ICD-10 Diagnosis Code M86.68

Other chronic osteomyelitis, other site

Diagnosis Code M86.68

ICD-10: M86.68
Short Description: Other chronic osteomyelitis, other site
Long Description: Other chronic osteomyelitis, other site
This is the 2018 version of the ICD-10-CM diagnosis code M86.68

Valid for Submission
The code M86.68 is valid for submission for HIPAA-covered transactions.

Code Classification
  • Diseases of the musculoskeletal system and connective tissue (M00–M99)
    • Other osteopathies (M86-M90)
      • Osteomyelitis (M86)

Information for Medical Professionals

Diagnostic Related Groups
The diagnosis code M86.68 is grouped in the following Diagnostic Related Group(s) (MS-DRG V34.0)

  • 456 - SPINAL FUSION EXCEPT CERVICAL WITH SPINAL CURVATURE OR MALIGNANCY OR INFECTION OR EXTENSIVE FUSIONS WITH
  • 457 - SPINAL FUSION EXCEPT CERVICAL WITH SPINAL CURVATURE OR MALIGNANCY OR INFECTION OR EXTENSIVE FUSIONS WITH
  • 458 - SPINAL FUSION EXCEPT CERVICAL WITH SPINAL CURVATURE OR MALIGNANCY OR INFECTION OR EXTENSIVE FUSIONS WITH

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The ICD-10 and ICD-9 GEMs are used to facilitate linking between the diagnosis codes in ICD-9-CM and the new ICD-10-CM code set. The GEMs are the raw material from which providers, health information vendors and payers can derive specific applied mappings to meet their needs.

Synonyms
  • Chronic osteitis of jaw
  • Chronic osteitis of jaw
  • Chronic osteomyelitis of cranium
  • Chronic osteomyelitis of facial bone
  • Chronic osteomyelitis of facial bone
  • Chronic osteomyelitis of facial bone
  • Chronic osteomyelitis of frontal bone
  • Chronic osteomyelitis of hip
  • Chronic osteomyelitis of jaw
  • Chronic osteomyelitis of jaw
  • Chronic osteomyelitis of left pelvis
  • Chronic osteomyelitis of mandible
  • Chronic osteomyelitis of maxilla
  • Chronic osteomyelitis of pelvic region and/or thigh
  • Chronic osteomyelitis of pelvis
  • Chronic osteomyelitis of right pelvis
  • Chronic osteomyelitis of sphenoid bone
  • Chronic osteomyelitis of temporal bone
  • Chronic osteomyelitis of zygomatic bone
  • Chronic sclerosing nonsuppurative osteomyelitis
  • Chronic sclerosing nonsuppurative osteomyelitis
  • Chronic sclerosing nonsuppurative osteomyelitis
  • Chronic sclerosing nonsuppurative osteomyelitis
  • Chronic sclerosing nonsuppurative osteomyelitis
  • Chronic sclerosing nonsuppurative osteomyelitis
  • Chronic sclerosing nonsuppurative osteomyelitis of facial bone
  • Chronic sclerosing nonsuppurative osteomyelitis of facial bone
  • Chronic sclerosing nonsuppurative osteomyelitis of facial bone
  • Chronic sclerosing nonsuppurative osteomyelitis of frontal bone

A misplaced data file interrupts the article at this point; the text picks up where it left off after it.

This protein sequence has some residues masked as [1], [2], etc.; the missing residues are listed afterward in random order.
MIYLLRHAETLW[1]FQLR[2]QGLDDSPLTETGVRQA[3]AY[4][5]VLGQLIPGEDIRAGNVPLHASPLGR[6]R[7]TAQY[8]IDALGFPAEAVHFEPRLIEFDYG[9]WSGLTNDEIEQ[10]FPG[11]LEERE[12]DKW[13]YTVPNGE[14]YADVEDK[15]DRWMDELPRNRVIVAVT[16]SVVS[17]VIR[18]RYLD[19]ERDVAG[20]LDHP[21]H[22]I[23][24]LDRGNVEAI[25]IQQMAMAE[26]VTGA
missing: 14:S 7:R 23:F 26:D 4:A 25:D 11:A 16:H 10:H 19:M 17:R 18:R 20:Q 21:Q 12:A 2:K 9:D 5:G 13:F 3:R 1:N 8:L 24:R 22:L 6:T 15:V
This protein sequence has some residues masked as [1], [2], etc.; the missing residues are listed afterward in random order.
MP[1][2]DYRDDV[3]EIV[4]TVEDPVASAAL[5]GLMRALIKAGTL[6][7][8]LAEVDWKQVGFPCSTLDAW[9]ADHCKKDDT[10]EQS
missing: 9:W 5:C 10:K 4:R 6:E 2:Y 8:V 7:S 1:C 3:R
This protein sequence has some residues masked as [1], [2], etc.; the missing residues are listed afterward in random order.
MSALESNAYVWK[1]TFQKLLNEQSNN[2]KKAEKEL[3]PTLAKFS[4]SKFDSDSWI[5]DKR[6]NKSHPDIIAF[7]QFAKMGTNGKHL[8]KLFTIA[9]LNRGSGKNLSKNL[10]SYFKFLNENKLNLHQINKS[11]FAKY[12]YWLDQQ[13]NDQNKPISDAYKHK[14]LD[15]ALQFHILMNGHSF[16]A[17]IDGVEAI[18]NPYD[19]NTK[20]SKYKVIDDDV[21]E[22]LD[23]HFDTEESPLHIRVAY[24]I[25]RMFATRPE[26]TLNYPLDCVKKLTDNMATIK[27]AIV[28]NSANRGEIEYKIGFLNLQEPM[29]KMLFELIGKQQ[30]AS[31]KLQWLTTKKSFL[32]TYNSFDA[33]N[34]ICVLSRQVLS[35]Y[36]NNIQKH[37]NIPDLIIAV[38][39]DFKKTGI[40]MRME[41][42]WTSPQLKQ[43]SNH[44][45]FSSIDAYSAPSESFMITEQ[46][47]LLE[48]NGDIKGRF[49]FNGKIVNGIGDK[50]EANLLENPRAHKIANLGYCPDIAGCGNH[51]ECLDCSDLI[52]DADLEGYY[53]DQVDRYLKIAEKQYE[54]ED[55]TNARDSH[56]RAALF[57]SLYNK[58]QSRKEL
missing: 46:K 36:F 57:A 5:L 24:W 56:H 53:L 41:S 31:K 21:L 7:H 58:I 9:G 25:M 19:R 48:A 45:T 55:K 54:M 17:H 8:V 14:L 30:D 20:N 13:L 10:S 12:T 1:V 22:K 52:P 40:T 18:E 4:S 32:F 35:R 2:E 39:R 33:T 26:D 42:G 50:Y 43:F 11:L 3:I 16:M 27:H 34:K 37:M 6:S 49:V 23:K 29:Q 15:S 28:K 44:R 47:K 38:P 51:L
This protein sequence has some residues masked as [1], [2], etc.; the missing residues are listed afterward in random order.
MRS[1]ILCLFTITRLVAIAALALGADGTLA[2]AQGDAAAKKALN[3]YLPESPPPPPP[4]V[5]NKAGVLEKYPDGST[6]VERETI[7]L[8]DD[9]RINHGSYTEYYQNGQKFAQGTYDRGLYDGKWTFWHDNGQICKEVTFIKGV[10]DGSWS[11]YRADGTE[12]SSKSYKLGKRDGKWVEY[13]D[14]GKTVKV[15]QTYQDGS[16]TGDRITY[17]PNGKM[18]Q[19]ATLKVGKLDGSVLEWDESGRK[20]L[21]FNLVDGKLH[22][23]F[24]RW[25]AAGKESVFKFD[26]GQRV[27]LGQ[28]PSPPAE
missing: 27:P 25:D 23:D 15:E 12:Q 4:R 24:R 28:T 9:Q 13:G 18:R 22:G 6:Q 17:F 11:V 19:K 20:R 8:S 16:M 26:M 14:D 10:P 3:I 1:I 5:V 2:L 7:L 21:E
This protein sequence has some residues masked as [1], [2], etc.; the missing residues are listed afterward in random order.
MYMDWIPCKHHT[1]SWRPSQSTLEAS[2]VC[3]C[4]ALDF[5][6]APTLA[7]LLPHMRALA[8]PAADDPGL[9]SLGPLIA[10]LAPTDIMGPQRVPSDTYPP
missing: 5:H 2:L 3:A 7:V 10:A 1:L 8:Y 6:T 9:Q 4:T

• Chronic sclerosing nonsuppurative osteomyelitis of mandible
  • Chronic sclerosing nonsuppurative osteomyelitis of maxilla
  • Chronic sclerosing nonsuppurative osteomyelitis of sphenoid bone
  • Chronic sclerosing nonsuppurative osteomyelitis of temporal bone
  • Chronic sclerosing nonsuppurative osteomyelitis of zygomatic bone
  • Osteomyelitis of frontal bone
  • Osteomyelitis of left pelvis
  • Osteomyelitis of mandible
  • Osteomyelitis of maxilla
  • Osteomyelitis of pelvic region
  • Osteomyelitis of right pelvis
  • Osteomyelitis of sphenoid bone
  • Osteomyelitis of temporal bone
  • Sequestrum of bone of skull
  • Sequestrum of facial bones
  • Sequestrum of nasal-orbit complex
  • Sequestrum of the frontal bone
  • Sequestrum of the sphenoid bone
  • Sequestrum of the temporal bone
  • Sequestrum of the zygomatic bone

Information for Patients


Bone Infections

Like other parts of the body, bones can get infected. The infections are usually bacterial, but can also be fungal. They may spread to the bone from nearby skin or muscles, or from another part of the body through the bloodstream. People who are at risk for bone infections include those with diabetes, poor circulation, or recent injury to the bone. You may also be at risk if you are having hemodialysis.

Symptoms of bone infections include

  • Pain in the infected area
  • Chills and fever
  • Swelling, warmth, and redness

A blood test or imaging test such as an x-ray can tell if you have a bone infection. Treatment includes antibiotics and often surgery.

  • Bone lesion biopsy (Medical Encyclopedia)
  • Bone pain or tenderness (Medical Encyclopedia)
  • Disseminated tuberculosis (Medical Encyclopedia)
  • Osteomyelitis (Medical Encyclopedia)
  • Osteomyelitis - children (Medical Encyclopedia)
  • Osteomyelitis - discharge (Medical Encyclopedia)


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